By Janet Luke
Growth has slowed to a crawl, but that means it’s the perfect time to plan for summer, plant an urban orchard, start seedlings and harvest winter fruits.
Ripe for the Picking Casana’s (a close relative of the Tamarillo ) and Casimiroa (white Sapote) are ready to pick. Many citrus are also ripe. Pick your mandarins in the early morning after a frost and pop into your mouth for an instant frozen sorbet. Beat the birds to your persimmons. Try hanging old CD’s in the trees to protect the last of the crop from hungry birds. Pick kiwifruit and then give the vine a severe haircut. Cut out all old wood. Jerusalem Artichokes, carrots, celery, yams, kohlrabi and early planted brassicas may all be ready to harvest.
Plant coriander seeds throughout the winter months. I just freely scatter the seeds around and under any other crop, where ever I can find some bare soil. Tarragon is a great herb to have with that roast chicken. Plant French tarragon. When you bite a leaf of tarragon your tongue should tingle. If it tastes like grass it’s probably the inferior Russian tarragon! Pot up cuttings of this herb now for spring planting.
Now is the time to order fruit trees from your local nursery and plant. When planting, dig a square-shaped hole at least twice as big as the root ball. Remember to stake well. Last chance to spray fruit trees with a copper spray to kill any fungal spores. Prune any apple or pear trees. It is best to prune on a warm sunny day as this helps prevent any disease from entering the pruned sites. Cut any berry canes which have fruited last Summer back to the ground. Plant out young strawberry plants. You could spray your strawberry plants with copper too. This prevents leaf spot.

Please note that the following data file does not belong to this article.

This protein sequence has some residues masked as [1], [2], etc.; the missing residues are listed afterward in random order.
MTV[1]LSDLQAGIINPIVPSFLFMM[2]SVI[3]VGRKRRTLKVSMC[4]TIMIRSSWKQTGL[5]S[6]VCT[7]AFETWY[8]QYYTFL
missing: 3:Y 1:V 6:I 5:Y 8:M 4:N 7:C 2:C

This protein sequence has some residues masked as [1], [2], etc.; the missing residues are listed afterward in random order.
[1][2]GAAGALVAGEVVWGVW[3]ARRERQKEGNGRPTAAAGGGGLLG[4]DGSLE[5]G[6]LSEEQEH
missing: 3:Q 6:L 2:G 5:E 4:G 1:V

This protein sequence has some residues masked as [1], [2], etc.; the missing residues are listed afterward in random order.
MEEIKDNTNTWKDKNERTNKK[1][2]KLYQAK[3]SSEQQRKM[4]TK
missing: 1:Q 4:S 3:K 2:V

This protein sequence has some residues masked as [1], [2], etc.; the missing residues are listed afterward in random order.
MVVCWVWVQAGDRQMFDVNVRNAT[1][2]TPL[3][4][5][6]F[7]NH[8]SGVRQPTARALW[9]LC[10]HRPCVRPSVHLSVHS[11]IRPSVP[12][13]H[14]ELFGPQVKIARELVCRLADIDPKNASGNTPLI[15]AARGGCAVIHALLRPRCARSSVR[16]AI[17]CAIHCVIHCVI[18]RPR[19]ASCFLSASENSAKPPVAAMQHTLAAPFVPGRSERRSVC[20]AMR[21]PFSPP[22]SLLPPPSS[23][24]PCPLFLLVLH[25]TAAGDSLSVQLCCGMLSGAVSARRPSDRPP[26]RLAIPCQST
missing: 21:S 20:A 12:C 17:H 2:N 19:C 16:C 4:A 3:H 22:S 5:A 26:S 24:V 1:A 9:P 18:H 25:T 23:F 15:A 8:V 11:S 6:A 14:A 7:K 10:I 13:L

Plant your garlic. Choose the largest outer cloves and plant pointed end up, 5cm deep under rich compost. I buy NZ grown garlic from my Farmers market and plant. As the shoots become visible mulch to deter weeds. Garlic does not like sharing its patch with any weedy interlopers!
If you have a warm space keep sowing seeds of broccoli, cabbage, cauliflower, lettuce, spinach and silver beet. You can still plant seeds of peas and broad beans directly into your garden. I find the birds love eating the tender pea tendrils. Cover with netting or branches of the native shrub Muehlenbeckia astoni (wire netting bush).
Get making compost with all the late autumn leaves and lawn clippings. In a small space a compost tumbler is a great option. This system allows you to make quick and constant batches of rich compost to feed your plants.
Don’t throw twigs and branches in the rubbish when trimming trees or hedges. Reuse in the garden as supports for peas to scramble up or around broad beans as support.
Many chooks are finishing their annual moult. During this time they stop laying as they are putting all their energy into growing new plumage. It is important to feed them a high protein diet as this conditions them for another season of laying; crushed maize and sunflower seeds are good. For something special you can treat them to Jellymeat or cottage cheese. This will make them ‘purr ‘with delight – well almost! Your chooks that moult the fastest are generally your best layers. The ones that only slowly lose and regrow their feathers are probably not your most productive stock. As their combs redden and return to a plump shape they will begin laying again.
In the following months you can read about breeds of chooks that are best suited to city living. Barnevelder: This is a Dutch breed. The hens have quite a small frame and are very attractive with their glossy brown and black-edged feathers. They are quiet, but can be a little timid. This breed lays around 200 dark terracotta coloured eggs a year and gets on well with other breeds.
Move your worm farm into a space where it receives some winter sun. This keeps the worms warm. Warm cosy worms are happy, hungry worms that continue to eat good quantities of food scraps.
Janet Luke is a landscape architect with a passion for sustainable living. When she is not teaching courses from her home garden or running her business Green Urban Living, she is looking after a menagerie of chickens, ducks, rabbits, bees, a dog, a cat, a one-eyed frog, three young boys – oh and a husband.
Her first book – Green Urban Living – is available in September, 2011.
Visit her website at www.greenurbanliving.co.nz